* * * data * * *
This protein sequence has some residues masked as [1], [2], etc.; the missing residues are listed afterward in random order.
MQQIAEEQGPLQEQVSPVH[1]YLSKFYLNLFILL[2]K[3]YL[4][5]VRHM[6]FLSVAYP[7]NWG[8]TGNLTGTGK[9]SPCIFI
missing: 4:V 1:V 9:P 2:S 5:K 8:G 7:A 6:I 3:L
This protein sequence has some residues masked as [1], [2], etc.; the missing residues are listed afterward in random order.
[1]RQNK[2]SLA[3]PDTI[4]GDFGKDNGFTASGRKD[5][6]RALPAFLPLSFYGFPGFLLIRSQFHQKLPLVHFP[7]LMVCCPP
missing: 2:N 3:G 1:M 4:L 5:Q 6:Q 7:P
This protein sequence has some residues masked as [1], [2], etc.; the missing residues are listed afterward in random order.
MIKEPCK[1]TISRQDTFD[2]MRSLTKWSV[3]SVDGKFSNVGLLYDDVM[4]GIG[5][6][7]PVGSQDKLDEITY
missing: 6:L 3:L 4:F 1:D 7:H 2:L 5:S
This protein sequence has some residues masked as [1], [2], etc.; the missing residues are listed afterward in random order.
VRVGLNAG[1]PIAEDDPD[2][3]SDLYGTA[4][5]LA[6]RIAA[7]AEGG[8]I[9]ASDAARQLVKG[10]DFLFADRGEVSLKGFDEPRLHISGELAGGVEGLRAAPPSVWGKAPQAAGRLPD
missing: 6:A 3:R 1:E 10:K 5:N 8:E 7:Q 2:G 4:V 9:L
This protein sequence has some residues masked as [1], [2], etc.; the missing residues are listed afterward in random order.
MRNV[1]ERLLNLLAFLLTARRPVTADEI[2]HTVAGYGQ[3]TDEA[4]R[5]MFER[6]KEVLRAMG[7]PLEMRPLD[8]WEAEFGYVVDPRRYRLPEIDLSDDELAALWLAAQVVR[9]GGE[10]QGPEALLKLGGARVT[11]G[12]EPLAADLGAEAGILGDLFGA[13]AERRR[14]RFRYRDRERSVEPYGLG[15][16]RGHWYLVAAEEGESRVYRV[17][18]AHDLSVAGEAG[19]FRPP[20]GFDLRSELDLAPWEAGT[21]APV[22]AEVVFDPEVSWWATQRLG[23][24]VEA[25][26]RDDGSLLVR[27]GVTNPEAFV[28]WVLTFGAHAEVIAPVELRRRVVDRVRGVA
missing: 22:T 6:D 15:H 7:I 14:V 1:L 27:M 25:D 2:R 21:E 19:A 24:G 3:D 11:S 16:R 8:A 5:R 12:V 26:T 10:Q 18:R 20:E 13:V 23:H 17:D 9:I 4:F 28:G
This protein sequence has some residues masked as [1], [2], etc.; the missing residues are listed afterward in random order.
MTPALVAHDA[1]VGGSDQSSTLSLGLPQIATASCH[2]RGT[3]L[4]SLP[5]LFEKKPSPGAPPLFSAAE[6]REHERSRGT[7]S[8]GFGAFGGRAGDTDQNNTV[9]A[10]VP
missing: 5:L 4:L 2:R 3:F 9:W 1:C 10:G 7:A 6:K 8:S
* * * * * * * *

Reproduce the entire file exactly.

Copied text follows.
This protein sequence has some residues masked as [1], [2], etc.; the missing residues are listed afterward in random order.
MQQIAEEQGPLQEQVSPVH[1]YLSKFYLNLFILL[2]K[3]YL[4][5]VRHM[6]FLSVAYP[7]NWG[8]TGNLTGTGK[9]SPCIFI
missing: 4:V 1:V 9:P 2:S 5:K 8:G 7:A 6:I 3:L
This protein sequence has some residues masked as [1], [2], etc.; the missing residues are listed afterward in random order.
[1]RQNK[2]SLA[3]PDTI[4]GDFGKDNGFTASGRKD[5][6]RALPAFLPLSFYGFPGFLLIRSQFHQKLPLVHFP[7]LMVCCPP
missing: 2:N 3:G 1:M 4:L 5:Q 6:Q 7:P
This protein sequence has some residues masked as [1], [2], etc.; the missing residues are listed afterward in random order.
MIKEPCK[1]TISRQDTFD[2]MRSLTKWSV[3]SVDGKFSNVGLLYDDVM[4]GIG[5][6][7]PVGSQDKLDEITY
missing: 6:L 3:L 4:F 1:D 7:H 2:L 5:S
This protein sequence has some residues masked as [1], [2], etc.; the missing residues are listed afterward in random order.
VRVGLNAG[1]PIAEDDPD[2][3]SDLYGTA[4][5]LA[6]RIAA[7]AEGG[8]I[9]ASDAARQLVKG[10]DFLFADRGEVSLKGFDEPRLHISGELAGGVEGLRAAPPSVWGKAPQAAGRLPD
missing: 6:A 3:R 1:E 10:K 5:N 8:E 7:Q 2:G 4:V 9:L
This protein sequence has some residues masked as [1], [2], etc.; the missing residues are listed afterward in random order.
MRNV[1]ERLLNLLAFLLTARRPVTADEI[2]HTVAGYGQ[3]TDEA[4]R[5]MFER[6]KEVLRAMG[7]PLEMRPLD[8]WEAEFGYVVDPRRYRLPEIDLSDDELAALWLAAQVVR[9]GGE[10]QGPEALLKLGGARVT[11]G[12]EPLAADLGAEAGILGDLFGA[13]AERRR[14]RFRYRDRERSVEPYGLG[15][16]RGHWYLVAAEEGESRVYRV[17][18]AHDLSVAGEAG[19]FRPP[20]GFDLRSELDLAPWEAGT[21]APV[22]AEVVFDPEVSWWATQRLG[23][24]VEA[25][26]RDDGSLLVR[27]GVTNPEAFV[28]WVLTFGAHAEVIAPVELRRRVVDRVRGVA
missing: 22:T 6:D 15:H 7:I 14:V 1:L 27:M 25:D 2:R 21:E 19:A 24:G 3:D 11:S 16:R 8:A 5:R 12:V 26:T 10:Q 18:R 20:E 13:V 23:H 17:D 9:I 4:F 28:G
This protein sequence has some residues masked as [1], [2], etc.; the missing residues are listed afterward in random order.
MTPALVAHDA[1]VGGSDQSSTLSLGLPQIATASCH[2]RGT[3]L[4]SLP[5]LFEKKPSPGAPPLFSAAE[6]REHERSRGT[7]S[8]GFGAFGGRAGDTDQNNTV[9]A[10]VP
missing: 5:L 4:L 2:R 3:F 9:W 1:C 10:G 7:A 6:K 8:S